Eligibility

Ages Eligible for Study:   18 Years to 65 Years
Genders Eligible for Study:   Both
Accepts Healthy Volunteers:   No
Criteria

Inclusion Criteria:

  • Trauma patients between the ages of 18 and 65 who require 6 or more units of blood product during their initial 12 hours of resuscitation will be considered for enrollment.

Exclusion Criteria:

  • Patients with a traumatic brain injury requiring neurosurgical operative intervention or who have neurologic trauma deemed non-survivable will also be excluded.
  • Patients with an active coronary syndrome, history of myocardial infarction or coronary artery disease will be excluded.
  • Patients with known renal dysfunction requiring dialysis will be excluded.
  • Patients who are pregnant will be excluded.
  • Patients less than 18 years old will be excluded.
  • Patients who have opted out by bracelet identification or by listing themselves on the "Non-Participant" roster.
  • Patients under the jurisdiction of the department of corrections and considered prisoners prior to the initiation of the research intervention will be excluded
  Contacts and Locations
Choosing to participate in a study is an important personal decision. Talk with your doctor and family members or friends about deciding to join a study. To learn more about this study, you or your doctor may contact the study research staff using the Contacts provided below. For general information, see Learn About Clinical Studies.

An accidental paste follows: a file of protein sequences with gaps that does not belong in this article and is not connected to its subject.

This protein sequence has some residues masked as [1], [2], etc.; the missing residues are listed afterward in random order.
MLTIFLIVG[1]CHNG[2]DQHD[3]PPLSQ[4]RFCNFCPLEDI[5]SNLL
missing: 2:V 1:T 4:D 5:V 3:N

Please refer to this study by its ClinicalTrials.gov identifier: NCT01611935

Contacts
Contact: Carrie Sims, MD 215-662-7323 carrie.sims@uphs.upenn.edu
Contact: Myra Rodriguez 215-614-0319 myra.rodriguez@uphs.upenn.edu

Locations
United States, Pennsylvania
Hospital at the Unversity of Pennyslvania Recruiting
Philadelphia, Pennsylvania, United States, 19104
Contact: Carrie Sims, MD, MS    215-588-5154    carrie.sims@uphs.upenn.edu   
Principal Investigator: Carrie Sims, MD, MS         
Sponsors and Collaborators
University of Pennsylvania
National Trauma Research Institute
  More Information

No publications provided

Responsible Party: University of Pennsylvania
ClinicalTrials.gov Identifier: NCT01611935     History of Changes
Other Study ID Numbers: 811293
Study First Received: June 1, 2012
Last Updated: January 14, 2014
Health Authority: United States: Food and Drug Administration

Keywords provided by University of Pennsylvania:
trauma
shock
vasopressin
blood transfusion

Additional relevant MeSH terms:
Diabetes Insipidus
Shock
Shock, Traumatic
Kidney Diseases
Urologic Diseases
Pituitary Diseases
Endocrine System Diseases
Pathologic Processes
Wounds and Injuries
Arginine Vasopressin
Vasopressins
Hemostatics
Coagulants
Hematologic Agents
Therapeutic Uses
Pharmacologic Actions
Vasoconstrictor Agents
Cardiovascular Agents
Antidiuretic Agents
Natriuretic Agents
Physiological Effects of Drugs

ClinicalTrials.gov processed this record on July 31, 2014